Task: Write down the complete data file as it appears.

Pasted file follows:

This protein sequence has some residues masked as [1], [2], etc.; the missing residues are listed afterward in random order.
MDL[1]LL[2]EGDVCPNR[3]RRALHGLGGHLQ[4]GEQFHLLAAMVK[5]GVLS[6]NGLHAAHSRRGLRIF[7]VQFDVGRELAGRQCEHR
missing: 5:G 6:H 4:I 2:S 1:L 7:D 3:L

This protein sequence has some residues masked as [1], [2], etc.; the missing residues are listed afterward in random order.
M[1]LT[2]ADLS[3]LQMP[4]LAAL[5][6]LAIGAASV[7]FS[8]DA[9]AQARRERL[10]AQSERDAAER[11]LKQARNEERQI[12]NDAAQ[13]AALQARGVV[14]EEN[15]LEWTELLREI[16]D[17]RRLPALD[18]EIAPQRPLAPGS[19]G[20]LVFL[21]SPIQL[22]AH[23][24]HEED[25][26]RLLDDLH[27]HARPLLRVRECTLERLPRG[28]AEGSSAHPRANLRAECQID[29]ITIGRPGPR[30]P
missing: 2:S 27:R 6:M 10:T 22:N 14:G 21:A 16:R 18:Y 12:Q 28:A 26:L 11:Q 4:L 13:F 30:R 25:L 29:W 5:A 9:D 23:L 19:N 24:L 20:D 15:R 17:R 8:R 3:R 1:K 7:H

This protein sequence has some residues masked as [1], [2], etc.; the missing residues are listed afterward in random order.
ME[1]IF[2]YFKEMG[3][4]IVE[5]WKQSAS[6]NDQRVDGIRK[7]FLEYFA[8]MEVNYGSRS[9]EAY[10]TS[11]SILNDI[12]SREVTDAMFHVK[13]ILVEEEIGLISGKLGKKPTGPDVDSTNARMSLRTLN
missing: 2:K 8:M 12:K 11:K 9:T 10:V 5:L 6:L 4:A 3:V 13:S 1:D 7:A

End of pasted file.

This protein sequence has some residues masked as [1], [2], etc.; the missing residues are listed afterward in random order.
MDL[1]LL[2]EGDVCPNR[3]RRALHGLGGHLQ[4]GEQFHLLAAMVK[5]GVLS[6]NGLHAAHSRRGLRIF[7]VQFDVGRELAGRQCEHR
missing: 5:G 6:H 4:I 2:S 1:L 7:D 3:L

This protein sequence has some residues masked as [1], [2], etc.; the missing residues are listed afterward in random order.
M[1]LT[2]ADLS[3]LQMP[4]LAAL[5][6]LAIGAASV[7]FS[8]DA[9]AQARRERL[10]AQSERDAAER[11]LKQARNEERQI[12]NDAAQ[13]AALQARGVV[14]EEN[15]LEWTELLREI[16]D[17]RRLPALD[18]EIAPQRPLAPGS[19]G[20]LVFL[21]SPIQL[22]AH[23][24]HEED[25][26]RLLDDLH[27]HARPLLRVRECTLERLPRG[28]AEGSSAHPRANLRAECQID[29]ITIGRPGPR[30]P
missing: 2:S 27:R 6:M 10:T 22:N 14:G 21:A 16:R 18:Y 12:Q 28:A 26:L 11:Q 4:L 13:F 30:R 25:L 29:W 5:A 9:D 23:L 19:N 24:L 20:D 15:R 17:R 8:R 3:R 1:K 7:H

This protein sequence has some residues masked as [1], [2], etc.; the missing residues are listed afterward in random order.
ME[1]IF[2]YFKEMG[3][4]IVE[5]WKQSAS[6]NDQRVDGIRK[7]FLEYFA[8]MEVNYGSRS[9]EAY[10]TS[11]SILNDI[12]SREVTDAMFHVK[13]ILVEEEIGLISGKLGKKPTGPDVDSTNARMSLRTLN
missing: 2:K 8:M 12:K 11:K 9:T 10:V 5:L 6:L 4:A 3:V 13:S 1:D 7:A